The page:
I read about an interesting study on TheStar.com this morning, that was done in Australia which found that marriage makes you fat! Yep, you read that right. Scientists from Central Queensland University, who analysed data from some 15,000 people over the course of 10 years, found that people with significant others had gained an average of 5.7 kilograms per year, while unattached participants gained only 1.7 kg per year.
There are a few reasons for this:
- Stephanie Schoeppe (lead researcher) explained that when someone didn’t feel the need to look lean and attract his or her partner anymore, he or she would feel free to consume big portions of food high in fat and sugar.
- She went on to say that couples who have become parents also tend to finish their children’s food.
- Other reasons include more romantic dinners and certain food-related social behaviour.
But, before you get all depressed and decide to finish a tub of ice-cream, there is some good news too, for those of us in love relationships.
The researchers found that married couples didn’t necessarily have an unhealthier lifestyle compared to singles, and actually ate more fruit, tend to quit smoking, avoided alcohol and exercised together. All good stuff!
And even though weight gain seems to become the unwanted third party in your marriage, being married also have other benefits.
The researchers said that married people tend to be happier, less lonely and have a more satisfying sex life than their single counterparts.
Yay, for all the married peeps out there!
Now, as a married and family man, I completely understand how easy it is to always opt for convenience when it comes to food choices, and just how hard it is to follow through on good intentions.
Getting pizza delivered will always beat steamed broccoli and fish (my favs, just FYI) in our home after a busy day, as far as the kids are concerned anyway.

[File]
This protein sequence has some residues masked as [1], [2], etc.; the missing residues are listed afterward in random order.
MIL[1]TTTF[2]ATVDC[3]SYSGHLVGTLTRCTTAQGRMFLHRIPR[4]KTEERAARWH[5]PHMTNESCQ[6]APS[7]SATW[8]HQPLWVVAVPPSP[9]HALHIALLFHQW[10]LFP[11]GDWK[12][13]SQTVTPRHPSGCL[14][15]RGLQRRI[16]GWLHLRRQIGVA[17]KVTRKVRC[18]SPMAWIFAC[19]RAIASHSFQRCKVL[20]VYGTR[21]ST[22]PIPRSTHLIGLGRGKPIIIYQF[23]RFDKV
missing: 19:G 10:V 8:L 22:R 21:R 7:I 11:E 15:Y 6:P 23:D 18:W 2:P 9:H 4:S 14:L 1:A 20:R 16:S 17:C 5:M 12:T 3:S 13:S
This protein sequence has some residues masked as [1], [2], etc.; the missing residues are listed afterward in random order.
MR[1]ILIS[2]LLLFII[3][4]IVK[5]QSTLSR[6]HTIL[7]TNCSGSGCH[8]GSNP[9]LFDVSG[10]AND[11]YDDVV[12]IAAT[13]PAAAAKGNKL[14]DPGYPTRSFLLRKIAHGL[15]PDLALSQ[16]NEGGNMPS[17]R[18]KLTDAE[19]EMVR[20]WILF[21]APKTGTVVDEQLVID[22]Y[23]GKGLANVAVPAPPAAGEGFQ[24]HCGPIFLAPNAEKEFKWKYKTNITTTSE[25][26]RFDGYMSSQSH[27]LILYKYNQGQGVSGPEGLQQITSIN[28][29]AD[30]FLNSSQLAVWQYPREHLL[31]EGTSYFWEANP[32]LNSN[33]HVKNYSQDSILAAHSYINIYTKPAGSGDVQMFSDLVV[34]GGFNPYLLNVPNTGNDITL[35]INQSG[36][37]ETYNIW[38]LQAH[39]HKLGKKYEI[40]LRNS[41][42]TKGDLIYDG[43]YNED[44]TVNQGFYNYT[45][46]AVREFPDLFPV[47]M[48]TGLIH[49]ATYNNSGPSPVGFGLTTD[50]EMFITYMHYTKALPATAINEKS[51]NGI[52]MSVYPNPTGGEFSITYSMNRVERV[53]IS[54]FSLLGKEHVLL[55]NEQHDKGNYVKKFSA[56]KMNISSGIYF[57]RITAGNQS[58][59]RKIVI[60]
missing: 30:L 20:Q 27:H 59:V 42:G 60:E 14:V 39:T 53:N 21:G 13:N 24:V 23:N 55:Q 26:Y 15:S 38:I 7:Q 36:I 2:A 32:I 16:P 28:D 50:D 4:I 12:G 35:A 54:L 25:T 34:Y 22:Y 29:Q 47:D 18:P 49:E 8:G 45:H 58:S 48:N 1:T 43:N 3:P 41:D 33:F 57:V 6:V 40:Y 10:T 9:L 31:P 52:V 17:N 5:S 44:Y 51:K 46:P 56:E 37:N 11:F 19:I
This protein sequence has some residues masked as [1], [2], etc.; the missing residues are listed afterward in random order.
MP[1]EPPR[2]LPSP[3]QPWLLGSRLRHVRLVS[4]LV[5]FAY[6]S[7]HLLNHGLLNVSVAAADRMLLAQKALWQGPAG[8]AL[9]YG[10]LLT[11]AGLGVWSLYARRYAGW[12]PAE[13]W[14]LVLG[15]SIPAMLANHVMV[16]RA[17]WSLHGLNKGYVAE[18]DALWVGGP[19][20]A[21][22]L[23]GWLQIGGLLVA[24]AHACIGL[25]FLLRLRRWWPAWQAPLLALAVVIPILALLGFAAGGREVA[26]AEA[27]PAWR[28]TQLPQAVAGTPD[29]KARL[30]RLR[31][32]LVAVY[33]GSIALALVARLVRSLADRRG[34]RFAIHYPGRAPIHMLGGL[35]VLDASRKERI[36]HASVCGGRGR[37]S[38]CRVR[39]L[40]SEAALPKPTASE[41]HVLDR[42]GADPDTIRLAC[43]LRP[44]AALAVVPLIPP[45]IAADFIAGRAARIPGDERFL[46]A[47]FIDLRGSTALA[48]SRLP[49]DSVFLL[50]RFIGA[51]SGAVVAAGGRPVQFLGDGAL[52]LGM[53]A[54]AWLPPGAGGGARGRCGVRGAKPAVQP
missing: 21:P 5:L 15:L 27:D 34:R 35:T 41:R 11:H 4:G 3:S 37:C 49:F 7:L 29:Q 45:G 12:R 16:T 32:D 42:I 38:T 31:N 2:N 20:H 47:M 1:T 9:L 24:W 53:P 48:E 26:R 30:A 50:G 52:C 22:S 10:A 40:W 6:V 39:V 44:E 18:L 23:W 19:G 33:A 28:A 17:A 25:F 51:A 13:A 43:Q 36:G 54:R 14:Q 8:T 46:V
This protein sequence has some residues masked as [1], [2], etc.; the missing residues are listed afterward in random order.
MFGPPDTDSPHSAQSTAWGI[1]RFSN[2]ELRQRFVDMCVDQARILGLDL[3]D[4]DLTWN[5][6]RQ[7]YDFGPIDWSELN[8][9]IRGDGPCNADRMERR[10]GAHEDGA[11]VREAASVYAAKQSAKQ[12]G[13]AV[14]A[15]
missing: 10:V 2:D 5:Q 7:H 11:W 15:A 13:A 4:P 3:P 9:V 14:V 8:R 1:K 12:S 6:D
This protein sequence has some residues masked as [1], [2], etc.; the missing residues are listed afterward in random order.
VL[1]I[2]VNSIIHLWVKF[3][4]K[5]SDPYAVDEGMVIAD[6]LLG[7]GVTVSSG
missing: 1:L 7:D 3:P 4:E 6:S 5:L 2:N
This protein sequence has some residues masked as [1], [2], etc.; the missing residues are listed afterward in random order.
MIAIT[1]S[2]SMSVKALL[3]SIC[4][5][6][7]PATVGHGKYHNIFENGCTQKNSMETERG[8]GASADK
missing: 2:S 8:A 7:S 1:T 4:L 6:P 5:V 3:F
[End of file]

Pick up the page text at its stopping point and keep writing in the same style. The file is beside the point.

Judge me if you want, but it’s a fact.
So, the question I started wondering about was,
How do you get around this in a way that makes it easy for everyone in your family to follow, while improving your chances to stay lean and healthy, especially as a spouse or parent?
And, I think I found a simple answer, albeit a boring one:
What is “meal repetition” exactly?
It’s basically the idea of eating the same type of meals each day and rotating them around.
In fact, a lot of health and fitness experts I follow online, also endorse this idea of rotating simple-to-prepare, good-tasting, yet healthy meals around over the course of one’s week.
Because it’s easy and even more convenient than opting for the cheap and unhealthy options.
Doing this has many benefits and will even work when you have kids.
You just need to figure out what healthy options they actually like, and then work with that.
Now, before I share with you a few examples of what meal-days could look like, I’ve compiled 5 surprising benefits of meal repetition to think about first, before you decide to ditch this idea.
Save money, time, and temptation at the grocery store.
First of all, when you start eating similar meals, your grocery shopping is a breeze!
You’ll quickly figure out where to find your favourites and how much they cost.
You can go directly to what you need and avoiding all the calorie-laden temptations we tend to always notice when we go to the shop.
Secondly, by always buy the same stuff, you can figure out how to also buy in bulk, which will help you save money in the long run.